UCLA Receives $21M for Carbon Capture Research


The University of California, Los Angeles, recently announced that it has received $21 million in funding from the Chan Zuckerberg Initiative to support the institutes’ carbon removal technologies research and development.

“The Chan Zuckerberg Initiative’s generous investment, coupled with Bruin innovation, will allow the revolutionary technologies being developed at the Institute for Carbon Management to become more accessible, affordable and sustainable for communities,” said UCLA Chancellor Gene Block.

“This gift will help us build on the outstanding research, ingenuity and activism of UCLA students and faculty to strengthen our position as a leader when it comes to carbon management and the fight against climate change.”

The funding will be received by the Samueli School of Engineering's Institute of Carbon Management over the next three years, with a goal of moving the university’s carbon removal technologies from the lab to the field and testing them in real-world settings. The funding is part of $44 million in grants from CZI to support climate change solutions and technology.

“Scaling carbon removal to a consequential level will require massive advances in technology and innovation,” said CZI co-founders and co-CEOs Priscilla Chan and Mark Zuckerberg. “That’s why we’re supporting companies and researchers through a variety of financing methods.”

Research Projects

According to UCLA, the funding will go towards three ongoing projects from the Institute of Carbon Management:

  • SeaChange, a process invented at UCLA that removes carbon dioxide dissolved in seawater;
  • A new approach to carbon dioxide removal using electrochemical direct air capture, called x/44; and
  • The development of a new way to product portlandite, also known as calcium hydroxide.

The grant funds going towards SeaChange enable to the program to build and operate an advanced electrochemical flow-reactor at the Port of Los Angeles. The technology, which won top prize from the 2021 Liveability Challenge, has the potential to remove gigatons of carbon dioxide while producing green hydrogen.

The research is expected to provide insight about reducing the costs of carbon removal, while creating a “blueprint” for deployment of CO2-removal technologies in the surrounding communities.

The x/44 process separates CO2 from the air and is reportedly less expensive than current methods. Partially concentrated streams of CO2 created from this process could potentially be used at a large scale to produce low-carbon concrete or other new industrial uses.

Lastly, researchers from the Institute plan to demonstrate a new electrochemical process for portlandite production to produce carbon negative concrete. Portlandite can be used as a replacement for limestone and cement for cement and concrete production, respectively.

UCLA reports that the new method requires electricity rock resources for calcium and water, instead of limestone or fossil fuels. This development would reportedly reduce emissions associated with cement production, which currently accounts for 8% of global CO2 emissions, by 65%.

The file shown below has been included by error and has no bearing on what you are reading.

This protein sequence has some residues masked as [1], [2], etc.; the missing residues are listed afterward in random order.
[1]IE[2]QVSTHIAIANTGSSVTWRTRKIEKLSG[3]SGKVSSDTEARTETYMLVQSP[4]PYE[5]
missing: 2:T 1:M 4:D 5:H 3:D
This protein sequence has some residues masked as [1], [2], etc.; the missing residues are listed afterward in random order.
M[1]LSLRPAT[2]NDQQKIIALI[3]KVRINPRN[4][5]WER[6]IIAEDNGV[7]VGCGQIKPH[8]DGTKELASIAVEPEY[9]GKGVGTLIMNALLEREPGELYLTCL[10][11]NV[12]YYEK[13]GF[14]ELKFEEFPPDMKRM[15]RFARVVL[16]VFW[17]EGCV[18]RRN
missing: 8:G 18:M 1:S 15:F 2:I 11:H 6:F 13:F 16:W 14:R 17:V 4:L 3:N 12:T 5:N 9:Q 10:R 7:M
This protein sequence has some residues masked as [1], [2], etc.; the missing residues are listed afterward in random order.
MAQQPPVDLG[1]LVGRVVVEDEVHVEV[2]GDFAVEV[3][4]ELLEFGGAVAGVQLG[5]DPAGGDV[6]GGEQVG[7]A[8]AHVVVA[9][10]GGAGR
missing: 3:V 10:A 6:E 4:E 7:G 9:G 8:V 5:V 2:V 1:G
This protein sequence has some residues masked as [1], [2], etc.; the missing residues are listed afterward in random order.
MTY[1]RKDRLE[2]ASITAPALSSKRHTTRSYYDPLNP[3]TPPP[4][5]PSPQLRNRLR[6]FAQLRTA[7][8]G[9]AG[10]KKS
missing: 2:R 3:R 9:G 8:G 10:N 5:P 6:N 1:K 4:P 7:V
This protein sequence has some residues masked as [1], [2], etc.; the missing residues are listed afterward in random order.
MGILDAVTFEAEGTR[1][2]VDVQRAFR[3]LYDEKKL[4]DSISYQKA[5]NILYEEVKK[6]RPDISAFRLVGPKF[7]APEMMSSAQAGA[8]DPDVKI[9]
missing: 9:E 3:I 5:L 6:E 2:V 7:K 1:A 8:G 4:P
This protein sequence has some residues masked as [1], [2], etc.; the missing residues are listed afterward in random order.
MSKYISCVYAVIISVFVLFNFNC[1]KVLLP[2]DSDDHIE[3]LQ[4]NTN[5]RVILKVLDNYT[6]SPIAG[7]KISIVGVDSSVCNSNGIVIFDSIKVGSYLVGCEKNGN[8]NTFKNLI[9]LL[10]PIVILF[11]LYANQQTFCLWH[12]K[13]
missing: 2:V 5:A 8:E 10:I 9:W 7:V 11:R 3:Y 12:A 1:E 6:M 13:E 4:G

“We are delighted to be collaborating with the Chan Zuckerberg Initiative on innovative carbon-management solutions,” said Jayathi Murthy, the Ronald and Valerie Sugar Dean of UCLA Samueli. “Climate change is one of the most pressing issues of our time, and CZI’s commitment to fund promising technologies to address climate change inspires hope.

“The Institute for Carbon Management has been doing incredible work since its inception. With this gift, we hope to continue advancing ready-to-market green technologies.”

Recent Carbon Capture Research

Last month, the University of Texas at Austin announced that its carbon capture technology will be licensed by Honeywell Sustainable Technology Solutions to support lower-cost capture of emissions from power plants and heavy industrial sources. The technology was created by researchers at UT Austin through the Texas Carbon Management Program (TxCMP).

Honeywell plans to utilize the carbon capture technology to achieve its goal of carbon neutrality in its operations and facilities by 2035. The company reports that 15 million tons per year of carbon is being capture and used in storage/utilization applications through its CO2 Solutions process. Currently, Honeywell has the capacity to capture 40 million tons per year globally.

According to UT Austin’s release, Rochelle and his team have developed a second-generation amine scrubbing system through years of research and analysis. The patented solution uses an advanced solvent, allowing carbon to be captured at a lower cost with greater efficiency and smaller equipment.

The solution allows for “hard to abate” industries such as steel, cement and chemical plants; and coal, natural gas and bio-energy power plants to use the CO2 capture technology.

Installing this technology in typical power plant with 650 megawatt capacity would reportedly enable the capture of 3.4 million tons of CO2 annually, approximately the equivalent to removing 735,000 cars from the road each year.

Honeywell reports that the carbon removal technology can be retrofitted into existing plants or included in new installations. The CO2 is absorbed into the amine solvent, sent to a stripper to separate the CO2 and then compressed for geological sequestration or used in other applications.


Tagged categories: Carbon Capture and Storage (CCS); Carbon dioxide; Carbon footprint; Cement; Colleges and Universities; Emissions; Environmental Controls; Environmental Controls; Environmentally friendly; Funding; Grants; Green Infrastructure; Greenhouse gas; NA; North America; Program/Project Management; Research; Research and development; Technology

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